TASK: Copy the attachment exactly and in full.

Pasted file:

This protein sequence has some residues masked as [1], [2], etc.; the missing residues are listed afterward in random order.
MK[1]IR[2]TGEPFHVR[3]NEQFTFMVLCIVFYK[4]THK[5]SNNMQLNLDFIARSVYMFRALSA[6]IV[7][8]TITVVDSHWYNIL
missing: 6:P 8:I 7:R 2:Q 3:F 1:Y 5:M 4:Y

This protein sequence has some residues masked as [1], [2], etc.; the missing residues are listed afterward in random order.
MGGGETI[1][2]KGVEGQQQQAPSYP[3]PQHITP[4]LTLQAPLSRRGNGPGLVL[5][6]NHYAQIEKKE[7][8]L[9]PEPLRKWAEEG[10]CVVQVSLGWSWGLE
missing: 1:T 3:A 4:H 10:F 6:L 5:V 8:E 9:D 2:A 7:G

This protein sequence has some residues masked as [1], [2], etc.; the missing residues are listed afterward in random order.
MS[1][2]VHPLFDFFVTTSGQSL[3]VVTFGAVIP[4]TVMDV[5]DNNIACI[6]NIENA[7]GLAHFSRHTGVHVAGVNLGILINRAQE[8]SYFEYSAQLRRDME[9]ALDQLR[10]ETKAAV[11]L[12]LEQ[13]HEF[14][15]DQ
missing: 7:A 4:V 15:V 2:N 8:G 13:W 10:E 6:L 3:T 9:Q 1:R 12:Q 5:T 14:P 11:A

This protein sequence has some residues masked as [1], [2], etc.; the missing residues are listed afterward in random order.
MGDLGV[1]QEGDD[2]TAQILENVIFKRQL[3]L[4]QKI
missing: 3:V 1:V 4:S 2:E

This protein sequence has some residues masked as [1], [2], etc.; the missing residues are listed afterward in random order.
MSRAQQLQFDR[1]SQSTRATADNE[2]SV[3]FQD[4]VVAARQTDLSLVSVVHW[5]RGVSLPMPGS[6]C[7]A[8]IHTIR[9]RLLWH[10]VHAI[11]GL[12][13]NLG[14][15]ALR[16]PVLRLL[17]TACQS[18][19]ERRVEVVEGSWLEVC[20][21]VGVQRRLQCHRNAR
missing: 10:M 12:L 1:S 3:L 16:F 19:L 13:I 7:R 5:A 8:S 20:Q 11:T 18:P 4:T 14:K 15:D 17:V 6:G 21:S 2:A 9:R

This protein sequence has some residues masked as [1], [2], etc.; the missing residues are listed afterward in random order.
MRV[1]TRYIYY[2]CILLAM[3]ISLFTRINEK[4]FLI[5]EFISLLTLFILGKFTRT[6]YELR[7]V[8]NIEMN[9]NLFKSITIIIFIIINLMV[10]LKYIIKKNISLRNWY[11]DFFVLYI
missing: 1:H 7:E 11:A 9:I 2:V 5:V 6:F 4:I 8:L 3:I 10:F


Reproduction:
This protein sequence has some residues masked as [1], [2], etc.; the missing residues are listed afterward in random order.
MK[1]IR[2]TGEPFHVR[3]NEQFTFMVLCIVFYK[4]THK[5]SNNMQLNLDFIARSVYMFRALSA[6]IV[7][8]TITVVDSHWYNIL
missing: 6:P 8:I 7:R 2:Q 3:F 1:Y 5:M 4:Y

This protein sequence has some residues masked as [1], [2], etc.; the missing residues are listed afterward in random order.
MGGGETI[1][2]KGVEGQQQQAPSYP[3]PQHITP[4]LTLQAPLSRRGNGPGLVL[5][6]NHYAQIEKKE[7][8]L[9]PEPLRKWAEEG[10]CVVQVSLGWSWGLE
missing: 1:T 3:A 4:H 10:F 6:L 5:V 8:E 9:D 2:A 7:G

This protein sequence has some residues masked as [1], [2], etc.; the missing residues are listed afterward in random order.
MS[1][2]VHPLFDFFVTTSGQSL[3]VVTFGAVIP[4]TVMDV[5]DNNIACI[6]NIENA[7]GLAHFSRHTGVHVAGVNLGILINRAQE[8]SYFEYSAQLRRDME[9]ALDQLR[10]ETKAAV[11]L[12]LEQ[13]HEF[14][15]DQ
missing: 7:A 4:V 15:V 2:N 8:G 13:W 10:E 6:L 3:T 9:Q 1:R 12:Q 5:T 14:P 11:A

This protein sequence has some residues masked as [1], [2], etc.; the missing residues are listed afterward in random order.
MGDLGV[1]QEGDD[2]TAQILENVIFKRQL[3]L[4]QKI
missing: 3:V 1:V 4:S 2:E

This protein sequence has some residues masked as [1], [2], etc.; the missing residues are listed afterward in random order.
MSRAQQLQFDR[1]SQSTRATADNE[2]SV[3]FQD[4]VVAARQTDLSLVSVVHW[5]RGVSLPMPGS[6]C[7]A[8]IHTIR[9]RLLWH[10]VHAI[11]GL[12][13]NLG[14][15]ALR[16]PVLRLL[17]TACQS[18][19]ERRVEVVEGSWLEVC[20][21]VGVQRRLQCHRNAR
missing: 10:M 12:L 1:S 3:L 16:F 19:L 13:I 7:R 5:A 8:S 20:Q 11:T 18:P 4:T 14:K 15:D 17:V 6:G 21:S 2:A 9:R

This protein sequence has some residues masked as [1], [2], etc.; the missing residues are listed afterward in random order.
MRV[1]TRYIYY[2]CILLAM[3]ISLFTRINEK[4]FLI[5]EFISLLTLFILGKFTRT[6]YELR[7]V[8]NIEMN[9]NLFKSITIIIFIIINLMV[10]LKYIIKKNISLRNWY[11]DFFVLYI
missing: 1:H 7:E 11:A 9:I 2:V 5:V 6:F 4:I 8:L 3:I 10:F